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Advocates blast EPA over 'inaction' on factory farm confinement rules

Wikimedia - Public Domain
Mark Moran

Clean-water activists are angry over a decision by the U.S. Environmental Protection Agency to sidestep action on threats to water posed by factory farms. 

A group of petitioners, including Iowa Citizens for Community Improvement, called on the EPA six years ago to toughen regulations. 

Along with dozens of other organizations, Iowa CCI petitioned the EPA in 2017 to strengthen its factory farm water pollution regulations under the Clean Water Act. 

In a recent decision, the EPA announced it would form a committee to study the issue rather than impose any new regulations or require Iowa regulators to enforce existing law more strictly. 

Chair of Iowa CCI's Board of Directors Barb Kalbach said the EPA's inaction creates unsafe water conditions for Iowans.

"Too dirty to swim in or fish in or whatever, have recreation in," said Kalbach. "That's mostly what we get. So, we had hoped the EPA could pressure the state of Iowa to enforce regulations."

Kalbach argued that the EPA's weak rules have left the large-scale livestock industry mostly unregulated.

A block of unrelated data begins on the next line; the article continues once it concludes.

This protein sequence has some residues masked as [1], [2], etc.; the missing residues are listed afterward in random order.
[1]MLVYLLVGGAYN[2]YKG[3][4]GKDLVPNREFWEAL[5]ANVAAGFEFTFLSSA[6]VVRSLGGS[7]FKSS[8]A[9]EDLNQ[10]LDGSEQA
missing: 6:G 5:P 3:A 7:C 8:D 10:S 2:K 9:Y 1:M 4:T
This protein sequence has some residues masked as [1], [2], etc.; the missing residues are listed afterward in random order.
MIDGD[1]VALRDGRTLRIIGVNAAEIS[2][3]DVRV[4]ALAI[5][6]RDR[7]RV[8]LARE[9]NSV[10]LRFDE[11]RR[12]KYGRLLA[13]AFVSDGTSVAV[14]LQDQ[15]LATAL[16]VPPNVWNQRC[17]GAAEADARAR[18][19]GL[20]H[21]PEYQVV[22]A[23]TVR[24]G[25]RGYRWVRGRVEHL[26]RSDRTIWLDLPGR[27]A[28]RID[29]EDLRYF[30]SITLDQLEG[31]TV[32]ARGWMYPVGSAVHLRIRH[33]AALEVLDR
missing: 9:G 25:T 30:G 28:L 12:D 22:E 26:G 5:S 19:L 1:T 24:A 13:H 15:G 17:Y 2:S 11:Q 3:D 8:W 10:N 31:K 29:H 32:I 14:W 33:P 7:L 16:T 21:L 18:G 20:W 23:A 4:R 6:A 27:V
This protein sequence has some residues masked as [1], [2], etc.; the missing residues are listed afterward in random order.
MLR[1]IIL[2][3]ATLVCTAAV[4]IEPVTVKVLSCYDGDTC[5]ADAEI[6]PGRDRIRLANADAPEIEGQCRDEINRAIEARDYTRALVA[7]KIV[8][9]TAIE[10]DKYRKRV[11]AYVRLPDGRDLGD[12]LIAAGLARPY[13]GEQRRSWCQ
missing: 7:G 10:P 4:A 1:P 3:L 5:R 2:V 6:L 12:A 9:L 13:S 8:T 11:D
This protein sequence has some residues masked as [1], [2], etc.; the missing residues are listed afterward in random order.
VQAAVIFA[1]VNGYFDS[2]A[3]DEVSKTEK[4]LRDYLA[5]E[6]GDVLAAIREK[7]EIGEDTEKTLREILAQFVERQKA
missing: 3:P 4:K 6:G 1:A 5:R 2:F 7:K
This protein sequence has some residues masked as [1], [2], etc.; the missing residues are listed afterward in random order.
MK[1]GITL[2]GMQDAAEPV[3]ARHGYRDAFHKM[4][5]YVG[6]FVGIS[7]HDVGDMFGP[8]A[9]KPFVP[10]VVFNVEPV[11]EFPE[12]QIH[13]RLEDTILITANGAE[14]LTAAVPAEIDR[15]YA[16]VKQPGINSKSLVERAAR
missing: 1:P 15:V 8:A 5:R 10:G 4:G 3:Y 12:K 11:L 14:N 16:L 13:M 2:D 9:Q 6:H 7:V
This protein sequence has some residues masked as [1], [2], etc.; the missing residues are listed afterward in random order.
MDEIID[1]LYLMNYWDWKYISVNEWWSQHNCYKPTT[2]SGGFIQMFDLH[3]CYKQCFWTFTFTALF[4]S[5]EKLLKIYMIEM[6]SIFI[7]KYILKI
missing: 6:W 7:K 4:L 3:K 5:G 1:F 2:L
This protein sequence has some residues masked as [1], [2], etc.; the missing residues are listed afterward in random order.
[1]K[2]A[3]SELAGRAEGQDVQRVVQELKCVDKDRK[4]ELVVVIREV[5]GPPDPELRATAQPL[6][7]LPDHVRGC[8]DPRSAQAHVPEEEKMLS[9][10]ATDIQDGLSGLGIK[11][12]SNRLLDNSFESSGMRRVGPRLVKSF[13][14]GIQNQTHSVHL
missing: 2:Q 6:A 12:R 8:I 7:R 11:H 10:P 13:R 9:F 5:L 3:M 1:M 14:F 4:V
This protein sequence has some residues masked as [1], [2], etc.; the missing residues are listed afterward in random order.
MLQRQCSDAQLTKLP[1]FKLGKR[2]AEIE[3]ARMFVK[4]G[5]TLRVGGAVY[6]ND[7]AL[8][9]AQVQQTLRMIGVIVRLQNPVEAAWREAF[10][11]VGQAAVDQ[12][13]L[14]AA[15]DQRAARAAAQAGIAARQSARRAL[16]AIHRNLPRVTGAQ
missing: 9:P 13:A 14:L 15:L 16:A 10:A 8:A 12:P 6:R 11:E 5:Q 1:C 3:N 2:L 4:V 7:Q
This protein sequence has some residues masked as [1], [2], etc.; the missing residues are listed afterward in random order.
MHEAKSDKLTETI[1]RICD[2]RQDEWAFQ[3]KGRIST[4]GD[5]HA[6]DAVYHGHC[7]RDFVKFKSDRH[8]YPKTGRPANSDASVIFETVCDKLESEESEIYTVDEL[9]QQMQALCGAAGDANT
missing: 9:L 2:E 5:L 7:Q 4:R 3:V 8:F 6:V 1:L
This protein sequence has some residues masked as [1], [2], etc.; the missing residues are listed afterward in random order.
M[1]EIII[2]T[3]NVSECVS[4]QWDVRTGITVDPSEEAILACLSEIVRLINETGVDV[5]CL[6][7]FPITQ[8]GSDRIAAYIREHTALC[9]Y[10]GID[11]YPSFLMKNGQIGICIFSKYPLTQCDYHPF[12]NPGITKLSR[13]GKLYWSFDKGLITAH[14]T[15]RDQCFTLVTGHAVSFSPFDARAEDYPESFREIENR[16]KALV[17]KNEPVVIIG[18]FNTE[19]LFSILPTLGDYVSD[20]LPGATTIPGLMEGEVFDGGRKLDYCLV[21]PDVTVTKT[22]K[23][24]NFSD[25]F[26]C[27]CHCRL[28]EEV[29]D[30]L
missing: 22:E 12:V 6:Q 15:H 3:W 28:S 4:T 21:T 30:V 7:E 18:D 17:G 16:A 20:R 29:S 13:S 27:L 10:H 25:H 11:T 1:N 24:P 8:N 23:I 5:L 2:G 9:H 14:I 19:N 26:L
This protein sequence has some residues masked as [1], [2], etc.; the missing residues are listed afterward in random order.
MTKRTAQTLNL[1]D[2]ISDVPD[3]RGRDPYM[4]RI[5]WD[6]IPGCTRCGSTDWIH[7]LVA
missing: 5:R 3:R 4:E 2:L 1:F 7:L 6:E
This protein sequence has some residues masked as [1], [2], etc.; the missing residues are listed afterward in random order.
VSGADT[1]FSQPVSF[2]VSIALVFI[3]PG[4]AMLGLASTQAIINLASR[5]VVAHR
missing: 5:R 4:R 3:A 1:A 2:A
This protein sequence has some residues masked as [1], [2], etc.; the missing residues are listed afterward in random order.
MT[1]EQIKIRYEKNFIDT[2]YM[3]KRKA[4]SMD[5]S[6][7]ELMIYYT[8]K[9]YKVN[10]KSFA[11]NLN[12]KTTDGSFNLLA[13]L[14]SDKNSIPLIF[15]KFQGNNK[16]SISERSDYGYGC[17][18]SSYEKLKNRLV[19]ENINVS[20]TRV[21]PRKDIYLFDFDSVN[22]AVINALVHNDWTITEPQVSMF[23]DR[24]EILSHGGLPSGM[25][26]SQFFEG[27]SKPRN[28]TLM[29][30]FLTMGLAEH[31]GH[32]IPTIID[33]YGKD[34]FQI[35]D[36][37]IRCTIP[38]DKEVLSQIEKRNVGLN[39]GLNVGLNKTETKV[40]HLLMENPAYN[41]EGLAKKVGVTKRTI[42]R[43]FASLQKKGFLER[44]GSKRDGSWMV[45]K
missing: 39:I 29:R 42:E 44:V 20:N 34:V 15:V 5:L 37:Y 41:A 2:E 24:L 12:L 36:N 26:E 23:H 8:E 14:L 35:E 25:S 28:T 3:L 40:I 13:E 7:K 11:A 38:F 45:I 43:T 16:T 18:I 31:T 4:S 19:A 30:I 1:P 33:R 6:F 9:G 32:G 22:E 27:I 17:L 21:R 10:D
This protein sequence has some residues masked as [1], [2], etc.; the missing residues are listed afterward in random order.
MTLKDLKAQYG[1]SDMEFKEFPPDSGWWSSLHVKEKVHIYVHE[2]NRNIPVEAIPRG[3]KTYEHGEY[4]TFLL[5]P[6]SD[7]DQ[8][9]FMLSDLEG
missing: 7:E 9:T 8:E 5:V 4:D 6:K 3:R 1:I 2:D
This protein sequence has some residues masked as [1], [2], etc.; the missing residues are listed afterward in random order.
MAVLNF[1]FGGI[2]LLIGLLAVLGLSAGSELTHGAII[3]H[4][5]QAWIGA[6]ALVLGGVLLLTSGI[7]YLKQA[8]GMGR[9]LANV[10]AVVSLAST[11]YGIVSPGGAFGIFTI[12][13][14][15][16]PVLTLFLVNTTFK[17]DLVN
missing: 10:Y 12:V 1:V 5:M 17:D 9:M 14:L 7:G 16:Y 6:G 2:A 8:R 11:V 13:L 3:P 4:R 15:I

Iowa produces nearly 24 million hogs a year, highest in the nation. 

In its ruling, the EPA says it shares environmental concerns over the large livestock operations and agrees many may be in violation of the Clean Water Act - but stopped short of strengthening regulations and instead announced an advisory committee to further study the issue. 

Kalbach called this type of inaction typical. 

"My reaction was color me surprised," said Kalbach. "I have absolutely no faith that a committee will make any kind of decision or any kind of recommendation that has not been made to EPA for the last 15 years. Absolutely nothing will come out of that. "

Large-scale livestock feeding operations, also known as CAFOs, are well-known sources of water pollution in Iowa - where, left unchecked, nitrates can leach into nearby rivers, lakes and streams, making the water dangerous for both humans and wildlife.